Oman’s 2022 budget deficit expected to be lowest since 2014: MoF

By Shilpa Annie Joseph, Official Reporter
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Oman’s Ministry of Finance (MoF) has stated that the Sultanate is expected to record the lowest annual budget deficit since 2014 this year because of the government’s Medium-Term Fiscal Plan (MTFP).

HE Sultan bin Salim al Habsi, Oman’s Minister of Finance, has noted that early data indicates that the state budget for 2022 will have the lowest deficit since 2014, despite the fluctuation in oil prices during the past period.

The budget deficit for Oman in 2022 is expected to be $3.8 billion (RO1.5 billion), accounting for 15 percent of total revenues and 5 percent of Gross domestic product (GDP), which falls within the range of deficits estimated in the Medium-Term Fiscal Plan.

“This accomplishment is attributed to the government’s resolve to stick to the MTFP, both at the level of revenues and spending, with the overall aim of meeting the main objectives and increasing the confidence of lenders and credit rating agencies,” remarked HE Habsi.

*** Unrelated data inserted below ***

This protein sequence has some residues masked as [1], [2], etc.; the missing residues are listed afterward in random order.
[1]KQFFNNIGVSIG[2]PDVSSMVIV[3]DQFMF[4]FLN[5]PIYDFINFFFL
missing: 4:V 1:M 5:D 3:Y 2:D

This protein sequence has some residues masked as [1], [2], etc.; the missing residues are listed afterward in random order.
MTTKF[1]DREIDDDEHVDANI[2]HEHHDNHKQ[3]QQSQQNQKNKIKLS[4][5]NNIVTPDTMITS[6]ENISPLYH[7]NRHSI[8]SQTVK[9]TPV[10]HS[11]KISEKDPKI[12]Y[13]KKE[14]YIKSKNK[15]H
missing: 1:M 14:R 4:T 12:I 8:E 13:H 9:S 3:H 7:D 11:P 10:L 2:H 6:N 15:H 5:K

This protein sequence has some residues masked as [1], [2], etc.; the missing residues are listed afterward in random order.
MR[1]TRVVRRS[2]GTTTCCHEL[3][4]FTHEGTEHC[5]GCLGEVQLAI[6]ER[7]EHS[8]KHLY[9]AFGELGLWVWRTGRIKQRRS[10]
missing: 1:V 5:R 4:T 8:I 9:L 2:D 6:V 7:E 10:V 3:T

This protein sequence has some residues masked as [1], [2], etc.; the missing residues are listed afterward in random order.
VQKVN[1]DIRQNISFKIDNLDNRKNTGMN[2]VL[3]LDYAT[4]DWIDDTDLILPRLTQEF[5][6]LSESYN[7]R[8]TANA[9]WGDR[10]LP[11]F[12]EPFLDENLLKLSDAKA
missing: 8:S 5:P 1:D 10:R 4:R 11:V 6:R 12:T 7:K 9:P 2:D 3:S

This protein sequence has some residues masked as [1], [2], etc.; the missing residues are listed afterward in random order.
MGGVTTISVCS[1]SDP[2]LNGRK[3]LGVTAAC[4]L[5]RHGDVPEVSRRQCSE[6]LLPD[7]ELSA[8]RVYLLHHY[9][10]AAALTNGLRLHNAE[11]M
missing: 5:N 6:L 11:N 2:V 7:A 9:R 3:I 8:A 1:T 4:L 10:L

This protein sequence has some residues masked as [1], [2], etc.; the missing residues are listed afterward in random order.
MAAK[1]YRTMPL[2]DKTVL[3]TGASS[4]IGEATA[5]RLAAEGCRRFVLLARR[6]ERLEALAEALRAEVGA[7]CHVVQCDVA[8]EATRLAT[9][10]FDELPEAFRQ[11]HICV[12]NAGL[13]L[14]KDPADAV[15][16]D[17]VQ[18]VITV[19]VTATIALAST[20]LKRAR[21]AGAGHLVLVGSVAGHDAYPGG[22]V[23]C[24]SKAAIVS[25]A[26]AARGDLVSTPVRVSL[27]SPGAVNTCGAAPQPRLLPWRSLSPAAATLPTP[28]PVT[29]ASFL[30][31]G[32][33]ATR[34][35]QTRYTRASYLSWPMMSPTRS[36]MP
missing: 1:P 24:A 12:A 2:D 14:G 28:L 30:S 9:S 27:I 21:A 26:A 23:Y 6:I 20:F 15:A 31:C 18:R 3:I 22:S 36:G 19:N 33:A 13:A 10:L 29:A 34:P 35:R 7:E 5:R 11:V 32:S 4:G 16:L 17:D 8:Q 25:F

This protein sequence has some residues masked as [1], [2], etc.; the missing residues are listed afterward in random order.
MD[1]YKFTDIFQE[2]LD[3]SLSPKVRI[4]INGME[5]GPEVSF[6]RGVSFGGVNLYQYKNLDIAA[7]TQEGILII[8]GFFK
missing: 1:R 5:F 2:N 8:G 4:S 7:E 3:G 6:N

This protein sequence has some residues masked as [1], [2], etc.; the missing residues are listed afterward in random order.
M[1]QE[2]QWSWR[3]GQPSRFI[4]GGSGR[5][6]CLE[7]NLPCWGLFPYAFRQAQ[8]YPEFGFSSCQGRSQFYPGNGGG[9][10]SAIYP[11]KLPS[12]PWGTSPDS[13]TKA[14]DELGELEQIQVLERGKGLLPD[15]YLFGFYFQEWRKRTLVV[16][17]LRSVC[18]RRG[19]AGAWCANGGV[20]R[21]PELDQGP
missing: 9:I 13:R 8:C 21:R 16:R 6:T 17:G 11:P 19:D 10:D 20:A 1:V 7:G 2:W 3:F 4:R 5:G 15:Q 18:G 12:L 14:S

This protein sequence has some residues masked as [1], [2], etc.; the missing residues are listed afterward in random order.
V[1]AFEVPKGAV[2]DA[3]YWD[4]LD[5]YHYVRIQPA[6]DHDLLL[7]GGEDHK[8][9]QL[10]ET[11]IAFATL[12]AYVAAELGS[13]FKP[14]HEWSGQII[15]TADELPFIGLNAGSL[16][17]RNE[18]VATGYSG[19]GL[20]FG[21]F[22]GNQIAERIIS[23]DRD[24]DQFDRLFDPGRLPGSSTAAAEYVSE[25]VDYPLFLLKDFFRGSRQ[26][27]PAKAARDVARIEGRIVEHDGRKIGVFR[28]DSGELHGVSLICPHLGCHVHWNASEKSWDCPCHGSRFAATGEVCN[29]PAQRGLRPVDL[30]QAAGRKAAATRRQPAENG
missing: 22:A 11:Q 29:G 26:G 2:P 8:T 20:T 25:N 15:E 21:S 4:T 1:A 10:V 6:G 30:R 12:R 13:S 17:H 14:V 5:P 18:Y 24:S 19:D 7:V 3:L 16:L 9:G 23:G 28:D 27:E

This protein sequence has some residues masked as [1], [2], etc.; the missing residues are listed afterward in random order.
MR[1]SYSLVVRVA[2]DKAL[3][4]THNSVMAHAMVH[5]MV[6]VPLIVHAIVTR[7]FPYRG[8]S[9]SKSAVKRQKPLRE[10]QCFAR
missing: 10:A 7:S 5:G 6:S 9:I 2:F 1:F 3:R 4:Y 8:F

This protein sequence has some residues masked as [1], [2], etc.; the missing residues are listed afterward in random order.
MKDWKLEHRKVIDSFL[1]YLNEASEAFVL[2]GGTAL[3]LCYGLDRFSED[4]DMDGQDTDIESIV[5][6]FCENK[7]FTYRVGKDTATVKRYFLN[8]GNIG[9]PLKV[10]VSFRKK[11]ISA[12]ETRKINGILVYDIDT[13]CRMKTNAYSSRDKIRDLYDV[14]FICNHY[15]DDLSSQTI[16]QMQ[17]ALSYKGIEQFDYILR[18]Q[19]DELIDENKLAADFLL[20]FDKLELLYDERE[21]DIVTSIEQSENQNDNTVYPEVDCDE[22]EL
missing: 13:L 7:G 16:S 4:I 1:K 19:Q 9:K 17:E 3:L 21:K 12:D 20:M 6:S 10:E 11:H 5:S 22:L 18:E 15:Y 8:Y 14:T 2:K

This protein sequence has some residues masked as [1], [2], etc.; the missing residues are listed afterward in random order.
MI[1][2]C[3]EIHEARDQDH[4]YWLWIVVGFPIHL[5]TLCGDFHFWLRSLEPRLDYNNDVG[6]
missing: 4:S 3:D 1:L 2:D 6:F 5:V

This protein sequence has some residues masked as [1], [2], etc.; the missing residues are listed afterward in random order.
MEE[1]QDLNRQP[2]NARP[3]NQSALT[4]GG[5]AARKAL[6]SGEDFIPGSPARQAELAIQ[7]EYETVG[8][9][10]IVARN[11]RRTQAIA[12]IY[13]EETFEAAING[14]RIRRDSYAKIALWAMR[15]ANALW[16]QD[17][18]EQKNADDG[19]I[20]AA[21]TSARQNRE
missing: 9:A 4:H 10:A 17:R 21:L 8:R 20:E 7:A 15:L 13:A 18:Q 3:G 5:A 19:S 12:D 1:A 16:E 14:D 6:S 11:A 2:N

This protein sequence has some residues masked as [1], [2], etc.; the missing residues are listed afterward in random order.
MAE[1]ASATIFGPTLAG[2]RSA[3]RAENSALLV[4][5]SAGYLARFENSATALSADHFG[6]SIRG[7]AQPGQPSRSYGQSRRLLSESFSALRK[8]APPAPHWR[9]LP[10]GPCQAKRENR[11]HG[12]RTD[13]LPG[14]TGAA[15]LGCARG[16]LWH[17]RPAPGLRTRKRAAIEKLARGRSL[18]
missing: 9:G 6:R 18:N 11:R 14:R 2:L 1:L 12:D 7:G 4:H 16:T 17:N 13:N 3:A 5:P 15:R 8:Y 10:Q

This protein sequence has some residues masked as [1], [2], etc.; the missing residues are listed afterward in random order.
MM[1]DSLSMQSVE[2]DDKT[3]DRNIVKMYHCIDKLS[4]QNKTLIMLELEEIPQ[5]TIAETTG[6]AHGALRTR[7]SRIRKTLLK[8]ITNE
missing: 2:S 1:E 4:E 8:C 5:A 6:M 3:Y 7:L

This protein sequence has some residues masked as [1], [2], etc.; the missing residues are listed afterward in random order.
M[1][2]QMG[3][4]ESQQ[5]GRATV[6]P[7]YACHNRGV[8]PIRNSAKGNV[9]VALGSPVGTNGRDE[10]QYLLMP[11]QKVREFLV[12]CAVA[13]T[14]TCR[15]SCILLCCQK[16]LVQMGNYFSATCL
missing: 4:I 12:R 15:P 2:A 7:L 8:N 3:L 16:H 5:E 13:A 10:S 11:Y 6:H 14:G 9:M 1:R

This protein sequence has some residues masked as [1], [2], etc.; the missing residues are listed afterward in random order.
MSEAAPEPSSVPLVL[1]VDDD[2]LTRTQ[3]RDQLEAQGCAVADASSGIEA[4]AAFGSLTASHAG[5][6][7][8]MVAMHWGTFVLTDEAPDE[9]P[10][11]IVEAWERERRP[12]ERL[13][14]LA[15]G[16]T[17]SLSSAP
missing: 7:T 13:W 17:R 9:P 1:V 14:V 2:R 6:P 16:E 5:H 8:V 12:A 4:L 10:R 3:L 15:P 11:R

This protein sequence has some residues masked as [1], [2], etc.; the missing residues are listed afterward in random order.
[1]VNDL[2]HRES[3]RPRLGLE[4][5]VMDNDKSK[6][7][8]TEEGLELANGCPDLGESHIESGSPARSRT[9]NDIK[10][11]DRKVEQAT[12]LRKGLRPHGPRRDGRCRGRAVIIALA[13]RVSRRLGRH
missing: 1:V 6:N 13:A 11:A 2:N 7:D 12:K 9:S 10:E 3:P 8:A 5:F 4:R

According to the statement, “A major part of the deficit in 2022 will be financed from external and internal borrowing, while the rest of the deficit, around $1 billion (RO400 million), will be funded through withdrawal from the state’s reserves.”

HE Habsi further remarked that the budget for 2022 was prepared in accordance with the aims and pillars of the 10th Five Year Development Plan (2021-2025), the first leg of Oman Vision 2040.

“Estimated total revenues for 2022 budget stood at $27 billion (RO10.580 billion), based on the price of oil as $50 per barrel, which is 6 percent higher than the estimated revenues for 2021,” as per the reports.

The Minister of Finance affirmed that the most important goal in drafting public spending estimates was to maintain spending on essential services like education, health, housing, and social welfare. This is in addition to maintaining procedures and instruments aimed at improving the business climate and expanding partnership projects undertaken with the private sector.

HE Habsi pointed out that “in case oil prices go up beyond the price endorsed in the budget, priority will be given to using the surplus to cut down the deficit and repay the installments of loans.”

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